"Oh goody, goody! We can go forth and multiply. We and our progeny are really grateful to that nice Independent Scientific Group, which is to provide us with a secure future. What a relief that those nasty vets and cattlemen are to be prevented from removing our expanding habitat. So we can now continue to spread. Sadly, when this spread is to cattle, we risk death by fire or brimstone when they use that nasty skin test. And, when we spread to humankind, they try and kill us off with those nasty antibiotics; some of my mutant friends have learned how to avoid this fate and many are quite taken with this idea.
But at least now we can expect to be safe in the badger. Some of us can remember those bad old days in the 1960s, when we were almost exterminated, but no more. As you know sir, we are not in the least fussy where we live, and now that kind Professor Bourne will allow us to spread and colonise unmolested, at least in badgers.
Signed; Tb bacilli everywhere."
Another letter in the same issue from Dr. Richard Yarnell, CEO of the Badger Trust predictably (happliy?) quotes the ISG tome at length, seemingly unaware of the total failure of past efforts based solely on cattle controls. He also ignores the lack of evidence of the spoligotype spread which would show a different colour pattern - or none at all - if cattle were plastering the countryside with different strains of Tb. It's all cattle he says. So it must be, but at least the Tb bacilli are happy.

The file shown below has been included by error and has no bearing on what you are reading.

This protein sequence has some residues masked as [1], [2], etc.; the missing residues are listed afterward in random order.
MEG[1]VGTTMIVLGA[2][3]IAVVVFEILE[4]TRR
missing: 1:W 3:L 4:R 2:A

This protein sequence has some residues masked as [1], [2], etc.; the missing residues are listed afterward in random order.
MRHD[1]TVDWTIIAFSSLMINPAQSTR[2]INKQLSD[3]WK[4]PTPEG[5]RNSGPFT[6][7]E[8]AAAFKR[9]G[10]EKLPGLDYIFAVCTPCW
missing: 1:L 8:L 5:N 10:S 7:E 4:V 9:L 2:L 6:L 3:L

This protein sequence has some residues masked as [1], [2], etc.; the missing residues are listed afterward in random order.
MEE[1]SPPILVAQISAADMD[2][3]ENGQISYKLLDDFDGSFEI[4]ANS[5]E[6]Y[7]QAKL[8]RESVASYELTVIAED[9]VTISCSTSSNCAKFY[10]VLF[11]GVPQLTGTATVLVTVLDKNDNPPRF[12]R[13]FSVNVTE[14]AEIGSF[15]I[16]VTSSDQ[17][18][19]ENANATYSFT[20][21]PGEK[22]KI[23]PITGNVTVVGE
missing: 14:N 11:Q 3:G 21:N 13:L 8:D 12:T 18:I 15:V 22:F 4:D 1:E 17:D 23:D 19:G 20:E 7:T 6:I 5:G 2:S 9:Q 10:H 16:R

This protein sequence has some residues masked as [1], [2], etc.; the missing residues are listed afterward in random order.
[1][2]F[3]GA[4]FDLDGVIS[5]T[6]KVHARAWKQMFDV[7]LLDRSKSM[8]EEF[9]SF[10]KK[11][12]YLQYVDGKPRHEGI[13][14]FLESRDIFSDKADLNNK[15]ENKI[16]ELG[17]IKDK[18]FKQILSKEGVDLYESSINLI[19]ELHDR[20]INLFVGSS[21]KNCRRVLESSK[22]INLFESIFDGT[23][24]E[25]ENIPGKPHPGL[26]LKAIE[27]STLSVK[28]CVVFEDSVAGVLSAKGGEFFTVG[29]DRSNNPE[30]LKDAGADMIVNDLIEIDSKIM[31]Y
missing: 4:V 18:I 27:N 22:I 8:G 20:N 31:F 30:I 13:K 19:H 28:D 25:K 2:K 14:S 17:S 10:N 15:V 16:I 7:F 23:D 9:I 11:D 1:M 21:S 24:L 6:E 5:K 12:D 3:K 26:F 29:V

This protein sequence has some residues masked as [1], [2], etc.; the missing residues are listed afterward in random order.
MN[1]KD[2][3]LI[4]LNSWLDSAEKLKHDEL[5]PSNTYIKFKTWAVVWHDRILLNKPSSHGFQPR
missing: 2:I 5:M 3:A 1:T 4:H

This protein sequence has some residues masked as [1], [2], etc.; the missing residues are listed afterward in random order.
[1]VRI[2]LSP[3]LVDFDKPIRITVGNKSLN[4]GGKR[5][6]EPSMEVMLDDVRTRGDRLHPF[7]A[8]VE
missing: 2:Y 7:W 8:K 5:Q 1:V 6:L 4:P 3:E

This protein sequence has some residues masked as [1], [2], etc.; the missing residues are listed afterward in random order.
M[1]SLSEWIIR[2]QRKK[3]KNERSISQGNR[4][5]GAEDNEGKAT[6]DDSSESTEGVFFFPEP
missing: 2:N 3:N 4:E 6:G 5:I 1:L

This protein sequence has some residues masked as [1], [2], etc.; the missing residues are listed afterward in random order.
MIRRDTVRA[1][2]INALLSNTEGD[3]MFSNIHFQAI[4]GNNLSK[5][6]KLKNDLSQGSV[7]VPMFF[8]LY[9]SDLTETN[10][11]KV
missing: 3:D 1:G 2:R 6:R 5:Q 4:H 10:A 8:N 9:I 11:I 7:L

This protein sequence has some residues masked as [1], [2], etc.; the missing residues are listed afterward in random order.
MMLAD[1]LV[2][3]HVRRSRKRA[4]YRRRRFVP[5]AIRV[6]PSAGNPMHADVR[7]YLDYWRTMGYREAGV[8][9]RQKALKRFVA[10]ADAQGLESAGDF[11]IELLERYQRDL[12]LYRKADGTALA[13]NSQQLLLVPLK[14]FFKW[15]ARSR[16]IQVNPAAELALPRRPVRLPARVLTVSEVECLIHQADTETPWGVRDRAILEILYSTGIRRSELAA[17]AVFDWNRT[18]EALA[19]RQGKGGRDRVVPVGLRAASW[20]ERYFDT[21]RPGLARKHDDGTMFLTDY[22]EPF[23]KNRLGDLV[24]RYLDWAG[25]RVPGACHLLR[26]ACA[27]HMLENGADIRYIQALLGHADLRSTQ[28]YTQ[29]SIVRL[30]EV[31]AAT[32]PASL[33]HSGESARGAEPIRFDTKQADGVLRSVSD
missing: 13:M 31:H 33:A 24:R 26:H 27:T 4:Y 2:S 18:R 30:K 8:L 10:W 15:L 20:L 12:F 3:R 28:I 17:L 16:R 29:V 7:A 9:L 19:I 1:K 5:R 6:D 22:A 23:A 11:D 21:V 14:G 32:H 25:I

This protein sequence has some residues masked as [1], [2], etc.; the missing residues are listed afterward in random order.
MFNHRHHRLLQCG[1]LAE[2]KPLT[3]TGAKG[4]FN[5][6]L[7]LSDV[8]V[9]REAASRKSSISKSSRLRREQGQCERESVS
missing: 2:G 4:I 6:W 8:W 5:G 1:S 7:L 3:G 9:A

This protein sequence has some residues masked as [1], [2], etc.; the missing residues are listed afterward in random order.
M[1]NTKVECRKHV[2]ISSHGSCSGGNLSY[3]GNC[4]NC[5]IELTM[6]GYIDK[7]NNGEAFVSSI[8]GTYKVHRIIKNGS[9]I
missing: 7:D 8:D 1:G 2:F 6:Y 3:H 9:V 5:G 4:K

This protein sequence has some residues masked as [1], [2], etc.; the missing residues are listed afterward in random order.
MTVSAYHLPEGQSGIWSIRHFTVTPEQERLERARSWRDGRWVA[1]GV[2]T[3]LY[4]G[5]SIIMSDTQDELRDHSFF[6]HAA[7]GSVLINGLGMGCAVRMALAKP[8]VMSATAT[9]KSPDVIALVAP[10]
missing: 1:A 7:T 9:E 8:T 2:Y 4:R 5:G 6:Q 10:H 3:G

Not so the badgers, infected with them though. A robust letter from Dr. Lewis Thomas points out:
"But the recommendation to bear down more and more on the disease in cattle, whilst ignoring the huge reservoir of infection in badgers, defies all logic. It also ignores the chronic welfare problem for the badger."
One would imagine that the "chronic welfare problems" of badgers should be of concern for the Badger Trust as well, or at least its members. But by denying the result of Tb infection and its transmission opportunities in their chosen species, by ommission they support Mr. Fraser's letter quoted above.
And the death or welfare of any species is not a problem for the Tb bacilli. They now have the opportunity to thrive, transmit and expand their host base. And as the letter from H. Fraser says, this is thanks to John Bourne and the ISG.
Epidemiological logic has flown out of the window, past mistakes are likely to be repeated, spill over transmissions are inevitable but the upside of all this is of course, is the TB bacilli are very, very happy.
A humerous letter with an iron-hard message, we think.